Assessing Our Findings

So, we’ve made a number of observations about the skull and we’ve eliminated a number of possible animals – but what kind of creature was our 4-legged, forward-looking, small-to-medium-sized, carnivorous predator?

Looking at the skull’s rostrum tells us our animal had a snout. Now, snouts can vary in shape across different groups of animals. Pigs, for instance, have a round, flat snout, whereas cats and bears have a more box-like snout. Snouts can also vary within an animal family. For example, a collie has a longer and thinner snout than a pit bull and a pug has virtually no snout at all.

Based on the length of the snout, I’m pretty confident our critter is not a house cat that got out and met its demise. But, we’re still not certain if the skull belongs to a dog or some wild animal, so now it’s time for some research.

We can also observe ridges along the top-side of the skull. The skull has a slight sagittal crest that runs lengthwise, a tell tale sign that the animal had some jaw-wrenching chewing strength. The skull also has an interesting V-shaped crest that runs from the front of the skull and helps to form the top postorbital processes. We’ll keep these observations in mind for later.

Just like in human CSI cases, dental records can help ID an anonymous victim. Even without a complete set of upper and lower jaws, we know the skull we found has 20 upper teeth. A quick Google search tells us that foxes, coyotes, dogs, shrews, moles, and raccoons also have 20 upper teeth – all following the 3-Incisor; 1-Canine; 4-Premolar; and 2-Molar pattern. We can immediately cross moles and shrews off the list because as prey animals, they have side-facing eyes, which is different from our skull.

Since it’s uncommon to hear of domestic dogs being attacked or left to die in our geographic area, we’re going to focus on the wildlife animals on our list first: Coyotes, foxes, and raccoons. Out of these 3 animals, coyotes are the largest in size and have the largest upper canine teeth. Our skull is on the smaller side, so we’re going to temporarily cross coyotes off the list.

A quick Internet search of specific skulls brings up images of foxes and raccoons. Take a look at them and compare them to our found skull. Making a match is pretty easy, when you narrow down your field of choices.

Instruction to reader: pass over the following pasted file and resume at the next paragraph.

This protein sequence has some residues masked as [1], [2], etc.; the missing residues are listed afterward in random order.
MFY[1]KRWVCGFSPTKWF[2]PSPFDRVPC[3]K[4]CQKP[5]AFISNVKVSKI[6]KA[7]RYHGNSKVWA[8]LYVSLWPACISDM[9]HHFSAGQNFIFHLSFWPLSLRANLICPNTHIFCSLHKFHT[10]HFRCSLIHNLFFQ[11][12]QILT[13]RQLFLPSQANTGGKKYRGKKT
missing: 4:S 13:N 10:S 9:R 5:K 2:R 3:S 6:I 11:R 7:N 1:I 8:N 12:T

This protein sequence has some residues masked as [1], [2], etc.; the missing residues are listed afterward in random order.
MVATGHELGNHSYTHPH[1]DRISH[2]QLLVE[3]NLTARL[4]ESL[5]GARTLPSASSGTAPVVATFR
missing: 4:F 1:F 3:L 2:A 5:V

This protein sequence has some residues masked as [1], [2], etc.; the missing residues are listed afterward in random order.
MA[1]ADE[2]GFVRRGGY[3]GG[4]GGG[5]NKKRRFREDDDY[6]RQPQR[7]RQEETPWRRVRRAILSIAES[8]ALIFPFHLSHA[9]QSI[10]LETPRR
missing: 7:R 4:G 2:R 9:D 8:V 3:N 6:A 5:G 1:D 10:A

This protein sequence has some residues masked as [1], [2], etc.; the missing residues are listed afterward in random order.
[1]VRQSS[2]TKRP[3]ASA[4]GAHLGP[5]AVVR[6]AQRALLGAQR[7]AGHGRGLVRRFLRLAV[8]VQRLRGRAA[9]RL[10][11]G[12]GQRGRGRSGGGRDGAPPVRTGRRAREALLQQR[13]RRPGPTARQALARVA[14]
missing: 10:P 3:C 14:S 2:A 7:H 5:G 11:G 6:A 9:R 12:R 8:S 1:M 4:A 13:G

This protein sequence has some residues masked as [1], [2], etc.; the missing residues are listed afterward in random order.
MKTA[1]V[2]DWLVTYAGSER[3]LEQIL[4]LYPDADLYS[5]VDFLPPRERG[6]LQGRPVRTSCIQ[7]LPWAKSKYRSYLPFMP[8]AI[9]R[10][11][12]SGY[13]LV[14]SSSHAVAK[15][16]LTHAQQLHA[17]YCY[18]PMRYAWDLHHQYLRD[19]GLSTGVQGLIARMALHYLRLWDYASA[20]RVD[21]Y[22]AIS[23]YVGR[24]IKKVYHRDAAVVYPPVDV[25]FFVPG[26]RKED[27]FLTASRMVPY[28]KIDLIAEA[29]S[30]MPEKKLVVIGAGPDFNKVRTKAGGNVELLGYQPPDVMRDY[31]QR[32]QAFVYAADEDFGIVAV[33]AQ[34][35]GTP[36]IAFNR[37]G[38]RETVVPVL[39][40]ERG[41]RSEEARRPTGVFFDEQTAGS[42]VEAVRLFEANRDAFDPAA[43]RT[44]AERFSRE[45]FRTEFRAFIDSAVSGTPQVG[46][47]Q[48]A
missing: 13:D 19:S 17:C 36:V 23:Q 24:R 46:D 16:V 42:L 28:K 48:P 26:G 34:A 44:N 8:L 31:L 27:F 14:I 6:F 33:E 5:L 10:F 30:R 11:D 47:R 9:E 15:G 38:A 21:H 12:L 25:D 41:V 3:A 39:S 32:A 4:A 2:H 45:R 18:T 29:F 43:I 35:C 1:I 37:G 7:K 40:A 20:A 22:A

Want More Animal Detective Fun?

skull lab sheet
A walk in the woods does a body good, but you won’t always find animal skulls lying around. More importantly, there are some state and federal laws that prohibit you from collecting certain types of animal bones – so be knowledgeable or you might just be doing am impromptu unit study on law.

If you want to do your own CSI animal skull identification, check out your local nature center. You’ll often find a hands-on corner with locally found skull specimens. Or, you can create your own collection of skull photos and walk your kids through the identification process, like I did. You can also take a look at CSI Detective Notebook I put together to help keep your investigation on track.

Finally, I want to make a shout of thanks to the Maryland Department of Natural Resources for their time in confirming that our skull identification was correct.



Alessa Giampaolo Keener, M.Ed. works with clients around the world in developing individualized learning plans that value the strengths and weaknesses of the whole child. While her focus has long been on the social-emotional needs of the gifted child, Alessa also works with governmental agencies in helping to meet the educational needs of children in foster care, as well as those involved in the juvenile justice system. Alessa lives in Maryland, where she homeschooled her kids into college. You can email Alessa at (at)